The Arachibutyrophobiac Engineer

By Audrey W.



The men of A-shift at Station 51 gathered around the table in the dayroom as they waited for Johnny to present a special lunch he’d prepared. The paramedic was secretive all morning about what he would be making, so the crew had no idea what they were in for.


“Smells like peanuts to me,” Chet said as he took a seat.


“It sure does,” Marco agreed.


Johnny turned from the counter to face the others. “It’s not peanuts, you guys,” he said, an annoyed expression on his face. “There’s more to it than that.”


“I said it smells like peanuts,” Chet reminded.


When everyone was seated, Johnny carried a platter of the special entrée’ to the table and set it in the center. A smug grin on his face, he pulled out a chair and sat down.


Roy reached out and picked up one of the items. After examining it, he looked at his partner. “This is peanut butter and jelly. With the crusts cut off the bread.”


“Gage, you mean we waited all this time just to have peanut butter and jelly sandwiches?”


“Chet, if I’d have told you earlier that’s what we were having, what would you have done?”


Kelly gave it a minute’s thought. “Harassed you all morning, hoping you’d change your mind.”


“Right. This way, I got a peaceful morning and you still get PBJ sandwiches.”


Mike pushed his chair back and started to get up from the table.


“Where’re you going?” Chet asked.


“Uh. . .I’m. . .I’m not hungry.”


Marco shook his head. “Oh no. If we have to eat this stuff, so do you.”


Mike stood partially up out of his seat. He glanced at the others around the table, then to the platter of sandwiches. The engineer swallowed hard and shook his head. “No thanks.”


Captain Stanley noticed Stoker had grown pale. “You okay, pal?”


Mike wasn’t sure how much he wanted to say in front of the others. Feeling awkward at being the sudden center of attention in the silence, the engineer cracked an uneasy smile.


“I can’t eat peanut butter,” he explained shrugging.


“You allergic to it?” Roy wondered.


“No, I. . .” Stoker searched fast for another explanation, but only one came to mind. “I don’t like the way it sticks to the roof of my mouth.”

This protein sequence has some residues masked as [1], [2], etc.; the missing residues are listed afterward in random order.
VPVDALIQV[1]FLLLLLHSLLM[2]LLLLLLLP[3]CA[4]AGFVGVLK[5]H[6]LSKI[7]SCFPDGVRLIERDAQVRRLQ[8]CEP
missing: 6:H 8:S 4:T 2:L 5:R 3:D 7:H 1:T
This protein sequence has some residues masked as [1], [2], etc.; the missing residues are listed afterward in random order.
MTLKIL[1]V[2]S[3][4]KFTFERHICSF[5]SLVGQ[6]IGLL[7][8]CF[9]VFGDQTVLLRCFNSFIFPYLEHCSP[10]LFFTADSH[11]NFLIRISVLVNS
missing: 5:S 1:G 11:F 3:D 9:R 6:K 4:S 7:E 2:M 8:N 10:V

Johnny shrugged. “That’s what milk is for. To wash it down so it doesn’t stick.”


Mike eyed the glass of milk in front of his plate. “That’s not enough. I had a bad experience as a kid and I haven’t been able to eat the stuff since.”


“Like what?” Chet asked.


“First grade. . .I was in school in the cafeteria and my mom had put a peanut butter and jelly sandwich in my lunch. I took a bite and started to chew it, when all the peanut butter got stuck to the roof of my mouth.”


“Yeah?”  Johnny looked at the others. “Well, didn’t you have a little carton of milk to wash it down?”


Mike nodded. “But it didn’t help. The peanut butter stuck like glue.”


“Man, that was some strong stuff,” Gage commented.


“The thing is, I couldn’t even say anything to let anyone know I was in distress. It took a long time to get it off to where I could even speak. So ever since then I’ve been afraid of it happening again, and me not being able to say a word to anyone.”


“But you hardly say anything now,” Chet said.


“He’s right, Mike,” Johnny added. “We probably wouldn’t even notice. Don’t ya see the irony here?”


Stoker had to snicker. Gage was right. A quiet guy being afraid of his mouth getting stuck with peanut butter so he couldn’t talk was kind of ironic. “I guess you could say I have a fear of peanut butter.”


“Is there a name for that?” Hank wondered.


“Yeah, baloney,” Chet said wryly, sensing Mike was going to get out of eating the peanut butter and jelly sandwiches. He wasn’t sure whether to believe the engineer or not.


“Which is exactly what I’m gonna have for lunch,” Mike answered, heading for the refrigerator. “A bologna sandwich.”


Everyone kept quiet and went about eating their sandwiches. No one was sure if they should rib Mike on his fear in case he was being serious. At the same time, they all wondered if the quiet one had just pulled one over on them. But with their mouths full of peanut butter, jelly and bread, there wasn’t much they could say.




Arachibutyrophobiac: the fear of peanut butter sticking to the roof of the mouth.



Thanks to Jill H. and Kenda for the beta reads.  :o)




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